He was in the middle of making a point when his daughter wandered into shot. He says anyone watching the clip can see the moment where “I stop being Mr Broadcaster and start being Mr Dad. At first, I’m kind of trying to sort of scold her with my eyes, trying to encourage her to go away, and then I start smiling. Then she realises she’s on screen and she dashes away, getting all shy. It was only a split second, but in that split second, my brain couldn’t function.”

He realised afterwards when your work self – “the one you’re projecting, a bit of an act” – gets interrupted by real life, “it sort of collapses. I had to apologise and say I couldn’t remember what I was saying. It was that real breakdown of whatever role you’re trying to play.”

It is the thought of such breakdown that worries Gillian Laffan. The president of the Healthcare Businesswomen’s Association is also the mother of six-year-old triplets. “I almost die when the door opens and the kids barge in. It’s really mortifying when it happens because you just don’t know what they are going to say,” she says.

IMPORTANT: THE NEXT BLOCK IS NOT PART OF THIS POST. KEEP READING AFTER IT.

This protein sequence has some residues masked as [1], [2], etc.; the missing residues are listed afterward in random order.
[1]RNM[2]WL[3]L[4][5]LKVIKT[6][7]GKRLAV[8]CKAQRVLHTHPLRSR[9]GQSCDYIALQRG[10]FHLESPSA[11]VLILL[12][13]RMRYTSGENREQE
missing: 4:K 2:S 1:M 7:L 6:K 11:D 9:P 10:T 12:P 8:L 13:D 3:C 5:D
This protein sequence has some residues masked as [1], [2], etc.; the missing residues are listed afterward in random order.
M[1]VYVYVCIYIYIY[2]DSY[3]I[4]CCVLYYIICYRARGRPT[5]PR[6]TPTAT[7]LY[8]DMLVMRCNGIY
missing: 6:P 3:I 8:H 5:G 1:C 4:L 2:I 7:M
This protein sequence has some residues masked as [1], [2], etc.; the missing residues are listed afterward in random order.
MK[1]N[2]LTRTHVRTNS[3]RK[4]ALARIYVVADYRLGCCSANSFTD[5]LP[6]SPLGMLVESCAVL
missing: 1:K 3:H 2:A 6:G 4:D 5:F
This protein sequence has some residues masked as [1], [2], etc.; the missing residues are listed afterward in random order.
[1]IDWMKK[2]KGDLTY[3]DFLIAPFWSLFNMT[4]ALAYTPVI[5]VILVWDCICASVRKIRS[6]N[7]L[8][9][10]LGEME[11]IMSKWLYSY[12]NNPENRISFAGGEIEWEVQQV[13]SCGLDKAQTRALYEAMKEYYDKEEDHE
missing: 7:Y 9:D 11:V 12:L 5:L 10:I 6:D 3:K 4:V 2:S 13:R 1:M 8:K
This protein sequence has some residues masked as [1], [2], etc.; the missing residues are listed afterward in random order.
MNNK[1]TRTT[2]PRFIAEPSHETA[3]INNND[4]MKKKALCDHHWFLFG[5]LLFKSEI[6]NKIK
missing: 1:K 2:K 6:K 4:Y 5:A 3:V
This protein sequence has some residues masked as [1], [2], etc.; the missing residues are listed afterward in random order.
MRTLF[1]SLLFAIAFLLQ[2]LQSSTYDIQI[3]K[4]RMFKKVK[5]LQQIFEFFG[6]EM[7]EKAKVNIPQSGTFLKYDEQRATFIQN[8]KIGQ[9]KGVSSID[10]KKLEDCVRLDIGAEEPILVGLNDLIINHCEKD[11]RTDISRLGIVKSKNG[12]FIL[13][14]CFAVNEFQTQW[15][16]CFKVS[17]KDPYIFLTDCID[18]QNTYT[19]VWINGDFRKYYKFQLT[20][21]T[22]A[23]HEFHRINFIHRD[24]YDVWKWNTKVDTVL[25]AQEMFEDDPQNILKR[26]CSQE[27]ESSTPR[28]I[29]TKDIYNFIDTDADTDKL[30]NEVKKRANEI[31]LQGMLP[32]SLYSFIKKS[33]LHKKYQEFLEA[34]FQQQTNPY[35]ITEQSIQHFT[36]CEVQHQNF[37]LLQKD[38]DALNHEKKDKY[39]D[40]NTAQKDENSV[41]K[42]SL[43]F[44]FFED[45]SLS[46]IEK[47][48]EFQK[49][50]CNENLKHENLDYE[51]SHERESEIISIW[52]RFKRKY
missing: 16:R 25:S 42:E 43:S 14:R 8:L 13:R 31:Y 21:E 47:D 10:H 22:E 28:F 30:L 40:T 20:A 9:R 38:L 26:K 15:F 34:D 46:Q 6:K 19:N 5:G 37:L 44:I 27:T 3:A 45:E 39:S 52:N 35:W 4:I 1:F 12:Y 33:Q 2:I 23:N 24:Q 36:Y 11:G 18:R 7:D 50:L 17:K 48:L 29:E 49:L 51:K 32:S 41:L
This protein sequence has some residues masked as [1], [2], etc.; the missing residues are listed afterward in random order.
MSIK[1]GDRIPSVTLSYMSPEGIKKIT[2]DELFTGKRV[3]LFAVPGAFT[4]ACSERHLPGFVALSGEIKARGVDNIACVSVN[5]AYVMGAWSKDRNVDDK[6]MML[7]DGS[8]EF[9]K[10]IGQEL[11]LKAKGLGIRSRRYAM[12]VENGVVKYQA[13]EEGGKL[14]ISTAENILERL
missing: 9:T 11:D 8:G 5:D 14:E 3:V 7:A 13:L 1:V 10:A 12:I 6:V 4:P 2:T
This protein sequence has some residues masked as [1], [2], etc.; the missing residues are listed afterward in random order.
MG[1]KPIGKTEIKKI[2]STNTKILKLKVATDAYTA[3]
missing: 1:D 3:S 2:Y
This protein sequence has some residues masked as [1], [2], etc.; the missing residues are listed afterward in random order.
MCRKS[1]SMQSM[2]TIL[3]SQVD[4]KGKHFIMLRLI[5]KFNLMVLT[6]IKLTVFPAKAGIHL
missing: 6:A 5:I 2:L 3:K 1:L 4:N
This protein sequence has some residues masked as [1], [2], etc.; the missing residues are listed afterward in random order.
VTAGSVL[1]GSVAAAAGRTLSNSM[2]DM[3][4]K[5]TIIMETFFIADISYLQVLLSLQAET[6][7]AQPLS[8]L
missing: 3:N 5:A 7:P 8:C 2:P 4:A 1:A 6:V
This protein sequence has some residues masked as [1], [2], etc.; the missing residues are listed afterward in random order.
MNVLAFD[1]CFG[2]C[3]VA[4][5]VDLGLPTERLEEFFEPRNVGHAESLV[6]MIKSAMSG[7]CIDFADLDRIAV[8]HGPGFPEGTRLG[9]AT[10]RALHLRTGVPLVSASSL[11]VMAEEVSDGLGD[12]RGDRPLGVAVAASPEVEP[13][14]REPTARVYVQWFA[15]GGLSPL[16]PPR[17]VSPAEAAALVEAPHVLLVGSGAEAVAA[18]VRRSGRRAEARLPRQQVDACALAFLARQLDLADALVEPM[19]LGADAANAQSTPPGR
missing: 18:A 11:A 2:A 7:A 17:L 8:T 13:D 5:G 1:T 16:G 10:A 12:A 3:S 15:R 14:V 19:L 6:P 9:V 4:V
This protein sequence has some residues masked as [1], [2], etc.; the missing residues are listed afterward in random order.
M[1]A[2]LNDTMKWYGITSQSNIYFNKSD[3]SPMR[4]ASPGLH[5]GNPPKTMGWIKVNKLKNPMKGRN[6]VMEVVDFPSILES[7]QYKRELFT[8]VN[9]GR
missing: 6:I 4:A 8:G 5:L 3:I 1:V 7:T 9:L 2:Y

President of the Healthcare Businesswomen’s Association Gillian Laffan with her children.
President of the Healthcare Businesswomen’s Association Gillian Laffan with her children.

Laffan works as business operations manager at pharmaceutical company Pfizer and she says that although the company is very family friendly and appreciates the difficulties working parents face, she finds the current situation difficult. One day, her son had fallen off his bike minutes before an important work call was due to start. She found herself saying: “I know that’s terrible, I know you’re hurt but I have to go on this call.”